Current careers education in schools is largely focused on persuading 50% of leavers to mortgage their futures by incurring student debts that many will never repay to spend three years (or more) acquiring a degree in the belief that it will enhance their earning potential. UCAS (the University admissions clearing service) has a turnover of about £50 million a year. That should be multiplied several time over to include the spend of Universities on their outreach programmes. By contrast the Careers & Enterprise Company, tasked to support schools with balanced careers advice from all sources, including employers, both local and national, turns over less than £25 million.
After the Conservative Party Conference Ben Blackmore posted a proposal for Careers Governors in the “New Ideas” section of the site of the Conservative Policy Forum, the party’s in-house Think Tank. I have tested the idea with various groups. All liked it – including because it can be implemented immediately within existing legislation and policy. One is working up a proposal for Cyber Governors. Another is thinking of STEM Governors. Another of Green Governors.
The guest blog produced by Ben is below. I will separately blog on the case for Cyber Governors.
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Could a small change in English Governing structures within secondary schools unlock the skill-based economy we strive for? With the turbulence within the energy and bond markets, one could be forgiven to overlook educational reform. But the crux of those issues lay at the heart of a deeper one. A gentle timebomb that will impact us all, exposing the nation to the winds of international pressure, I’m of course referring to the skills gap. Like the energy markets we are suffering from an unbalanced distribution and in order to address it we must look to the source.
The Baker clause, which since 2018 has required schools to give their pupils access to information about technical education providers, has until now, often been ignored. However, the Skills and Post-16 Education Act received Royal Assent this year it has finally been made legally enforceable. Due to this DfE has also launched a consultation on new guidance for schools. This guidance, intended to come into force in 2023, includes a prescriptive ladder of intervention designed to support them to implement the clause while also sanctioning those who routinely fail to meet their legal duty.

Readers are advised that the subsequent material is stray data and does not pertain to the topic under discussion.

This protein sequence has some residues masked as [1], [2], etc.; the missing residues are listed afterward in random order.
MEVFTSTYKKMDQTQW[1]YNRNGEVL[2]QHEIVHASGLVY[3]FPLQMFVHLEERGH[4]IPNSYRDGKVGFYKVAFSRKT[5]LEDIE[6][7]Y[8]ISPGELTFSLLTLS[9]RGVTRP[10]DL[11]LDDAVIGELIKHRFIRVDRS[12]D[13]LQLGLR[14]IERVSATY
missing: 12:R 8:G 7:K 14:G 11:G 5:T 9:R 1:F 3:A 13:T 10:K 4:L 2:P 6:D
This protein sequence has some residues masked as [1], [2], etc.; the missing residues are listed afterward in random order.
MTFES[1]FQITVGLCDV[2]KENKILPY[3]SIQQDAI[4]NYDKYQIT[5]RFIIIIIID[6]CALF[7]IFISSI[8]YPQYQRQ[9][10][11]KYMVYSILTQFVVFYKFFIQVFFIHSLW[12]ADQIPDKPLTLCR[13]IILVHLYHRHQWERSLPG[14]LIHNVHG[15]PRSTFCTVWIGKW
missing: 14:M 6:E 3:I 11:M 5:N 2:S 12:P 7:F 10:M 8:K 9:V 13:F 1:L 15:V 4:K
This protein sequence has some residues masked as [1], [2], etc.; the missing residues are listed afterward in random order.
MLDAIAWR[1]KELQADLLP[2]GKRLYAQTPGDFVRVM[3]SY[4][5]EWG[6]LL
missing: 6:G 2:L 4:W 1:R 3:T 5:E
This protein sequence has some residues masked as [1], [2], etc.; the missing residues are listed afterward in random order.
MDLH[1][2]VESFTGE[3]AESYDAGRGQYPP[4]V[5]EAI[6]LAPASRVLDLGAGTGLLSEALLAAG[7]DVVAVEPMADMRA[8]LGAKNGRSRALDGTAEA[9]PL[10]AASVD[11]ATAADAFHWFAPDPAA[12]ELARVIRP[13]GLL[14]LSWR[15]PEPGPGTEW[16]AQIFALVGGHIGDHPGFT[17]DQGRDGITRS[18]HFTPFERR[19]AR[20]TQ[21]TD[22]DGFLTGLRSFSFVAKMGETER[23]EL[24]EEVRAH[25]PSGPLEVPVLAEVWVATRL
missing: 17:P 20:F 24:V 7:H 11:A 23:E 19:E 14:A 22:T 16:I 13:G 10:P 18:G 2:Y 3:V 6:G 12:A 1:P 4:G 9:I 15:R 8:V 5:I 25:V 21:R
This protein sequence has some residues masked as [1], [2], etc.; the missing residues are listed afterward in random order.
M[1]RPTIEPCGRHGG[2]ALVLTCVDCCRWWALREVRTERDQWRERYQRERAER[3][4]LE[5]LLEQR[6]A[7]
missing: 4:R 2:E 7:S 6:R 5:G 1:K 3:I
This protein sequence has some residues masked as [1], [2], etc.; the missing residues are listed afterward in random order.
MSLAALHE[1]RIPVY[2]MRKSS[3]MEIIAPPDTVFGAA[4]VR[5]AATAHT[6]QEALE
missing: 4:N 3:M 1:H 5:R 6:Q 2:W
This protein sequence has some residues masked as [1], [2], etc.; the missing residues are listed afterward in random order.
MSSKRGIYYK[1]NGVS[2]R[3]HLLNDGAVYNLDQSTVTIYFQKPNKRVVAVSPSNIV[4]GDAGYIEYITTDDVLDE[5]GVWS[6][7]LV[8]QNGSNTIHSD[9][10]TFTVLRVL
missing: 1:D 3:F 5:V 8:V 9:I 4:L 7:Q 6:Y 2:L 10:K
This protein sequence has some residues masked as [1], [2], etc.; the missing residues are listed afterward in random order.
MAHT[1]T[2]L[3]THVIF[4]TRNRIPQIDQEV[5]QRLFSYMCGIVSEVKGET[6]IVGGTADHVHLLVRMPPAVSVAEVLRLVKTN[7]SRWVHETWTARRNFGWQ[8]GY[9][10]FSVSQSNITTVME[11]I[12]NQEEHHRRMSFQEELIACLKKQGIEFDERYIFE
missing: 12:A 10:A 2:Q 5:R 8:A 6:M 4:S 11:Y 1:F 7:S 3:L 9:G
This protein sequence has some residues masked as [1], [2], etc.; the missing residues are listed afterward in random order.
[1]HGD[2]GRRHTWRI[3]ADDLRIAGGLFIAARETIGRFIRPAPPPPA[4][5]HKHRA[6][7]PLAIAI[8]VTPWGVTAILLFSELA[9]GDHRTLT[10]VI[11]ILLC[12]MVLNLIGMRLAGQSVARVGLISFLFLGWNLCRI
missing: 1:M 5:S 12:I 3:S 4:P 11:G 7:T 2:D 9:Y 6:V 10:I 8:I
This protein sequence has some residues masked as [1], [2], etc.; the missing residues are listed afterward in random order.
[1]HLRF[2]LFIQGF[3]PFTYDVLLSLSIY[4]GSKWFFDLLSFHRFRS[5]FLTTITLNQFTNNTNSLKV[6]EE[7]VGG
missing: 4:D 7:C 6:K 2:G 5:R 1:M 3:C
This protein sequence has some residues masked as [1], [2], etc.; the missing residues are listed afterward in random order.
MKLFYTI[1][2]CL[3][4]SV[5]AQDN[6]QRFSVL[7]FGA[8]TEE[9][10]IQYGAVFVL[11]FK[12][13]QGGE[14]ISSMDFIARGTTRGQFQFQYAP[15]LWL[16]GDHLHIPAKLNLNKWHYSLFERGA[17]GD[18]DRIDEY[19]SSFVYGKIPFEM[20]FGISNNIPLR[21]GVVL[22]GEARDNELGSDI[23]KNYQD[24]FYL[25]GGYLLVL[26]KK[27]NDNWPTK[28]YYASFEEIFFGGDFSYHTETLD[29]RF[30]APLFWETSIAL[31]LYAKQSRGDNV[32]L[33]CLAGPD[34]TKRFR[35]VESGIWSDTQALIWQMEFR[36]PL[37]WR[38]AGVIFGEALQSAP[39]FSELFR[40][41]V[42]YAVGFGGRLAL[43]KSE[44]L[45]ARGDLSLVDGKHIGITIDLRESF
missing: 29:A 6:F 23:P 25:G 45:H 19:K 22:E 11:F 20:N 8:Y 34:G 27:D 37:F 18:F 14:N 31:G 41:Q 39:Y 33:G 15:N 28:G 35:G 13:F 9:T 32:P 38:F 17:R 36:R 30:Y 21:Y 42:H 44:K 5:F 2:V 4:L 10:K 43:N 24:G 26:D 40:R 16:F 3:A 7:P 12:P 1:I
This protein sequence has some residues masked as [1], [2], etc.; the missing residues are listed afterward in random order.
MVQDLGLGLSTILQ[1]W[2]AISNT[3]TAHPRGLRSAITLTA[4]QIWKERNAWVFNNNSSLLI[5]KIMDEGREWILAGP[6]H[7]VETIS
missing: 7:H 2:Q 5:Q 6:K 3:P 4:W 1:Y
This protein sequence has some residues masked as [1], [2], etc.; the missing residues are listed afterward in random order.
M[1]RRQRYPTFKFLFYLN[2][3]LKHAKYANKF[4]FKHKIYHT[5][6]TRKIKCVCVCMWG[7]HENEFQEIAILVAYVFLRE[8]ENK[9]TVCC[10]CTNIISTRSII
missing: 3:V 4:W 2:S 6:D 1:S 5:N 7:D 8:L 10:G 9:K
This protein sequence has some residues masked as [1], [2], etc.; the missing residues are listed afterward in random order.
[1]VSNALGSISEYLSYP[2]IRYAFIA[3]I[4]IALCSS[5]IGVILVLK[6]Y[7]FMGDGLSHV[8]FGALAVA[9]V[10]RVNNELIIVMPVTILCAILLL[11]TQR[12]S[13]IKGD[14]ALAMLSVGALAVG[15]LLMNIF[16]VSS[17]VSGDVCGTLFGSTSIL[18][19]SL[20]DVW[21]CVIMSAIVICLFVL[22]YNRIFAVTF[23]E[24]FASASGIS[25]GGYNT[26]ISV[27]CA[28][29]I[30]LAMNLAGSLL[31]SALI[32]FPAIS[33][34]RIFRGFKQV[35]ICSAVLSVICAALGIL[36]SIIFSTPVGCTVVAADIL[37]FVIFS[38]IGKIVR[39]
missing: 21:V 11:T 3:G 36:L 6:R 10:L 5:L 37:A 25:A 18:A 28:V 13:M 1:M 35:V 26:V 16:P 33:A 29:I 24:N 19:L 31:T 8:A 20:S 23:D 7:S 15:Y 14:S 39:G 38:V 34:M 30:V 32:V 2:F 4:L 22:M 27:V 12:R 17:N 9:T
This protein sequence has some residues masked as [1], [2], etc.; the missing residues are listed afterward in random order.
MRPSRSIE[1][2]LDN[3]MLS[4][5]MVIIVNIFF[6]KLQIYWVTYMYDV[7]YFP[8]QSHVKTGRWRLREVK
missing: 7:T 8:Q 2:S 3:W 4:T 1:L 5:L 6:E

This addresses that fact according to the Youth Voice Census Report made in 2019 highlighted that only 27% of students have had apprenticeships discussed with them five
times or more. While the rate for university discussion was double this, leading to only 6% of 16-year-olds and 9% of 17-year-olds planning an apprenticeship as their next step. Despite the fact that UK men with a higher technical (level 4) qualification earn on average £5,100 more at age 30 than those with a degree (level 6), for women achieving a higher technical (level 5) qualification, the difference is £2,700.
The Gatsby Benchmarks outline the standards of excellence required to provide good career advice provision and point 8 of their report outlines that every school should have a member of their Governing body who has a remit to encourage employer engagement and to take a strategic interest in career guidance. However, the statutory guidance for schools and
guidance for further education colleges and sixth form colleges that broadly follows these recommendations omits that one. Why?
School Governors are essential to the success of any school, caring pillars of the community that invest their time to ensure that school leadership is held to account. But they suffer from being drawn from a very limited subsection of our communities. A poll by the National Governance Association (NGA) found that 93% of school Governors are white, while just 1% are black, a further 1% are of mixed ethnicity and 3% are Asian. The remainder are “other” or prefer not to say. While there isn’t any available data on the educational background I wouldn’t take a bet beyond 90% having a university education.
Schools are facing new and serious regulatory changes outside of their comfort zone and they will need the support of a new wave of Governors from more diverse backgrounds to provide the insight, skill, and Governance needed to achieve excellence. Traditional Governance recruitment routes are tired and well-worn, even with improvements in digital advertisement. We need a new Governor’s role and a call to action to ensure success, luckily there are organisations in the wings waiting to hear the call such as the employers already involved with the STEM hubs.
There are over 30,000 STEM Ambassador volunteers who are already in the position to help guide our schools to a better place. This isn’t about dictating children’s life choices it’s about providing enough information so they can make informed choices about their future. While the Baker clause provides the regulatory framework for change the true success of the regulation can only be measured in how it fundamentally changes the culture towards information about technical education within schools and career Governors could be the vanguard to achieve this.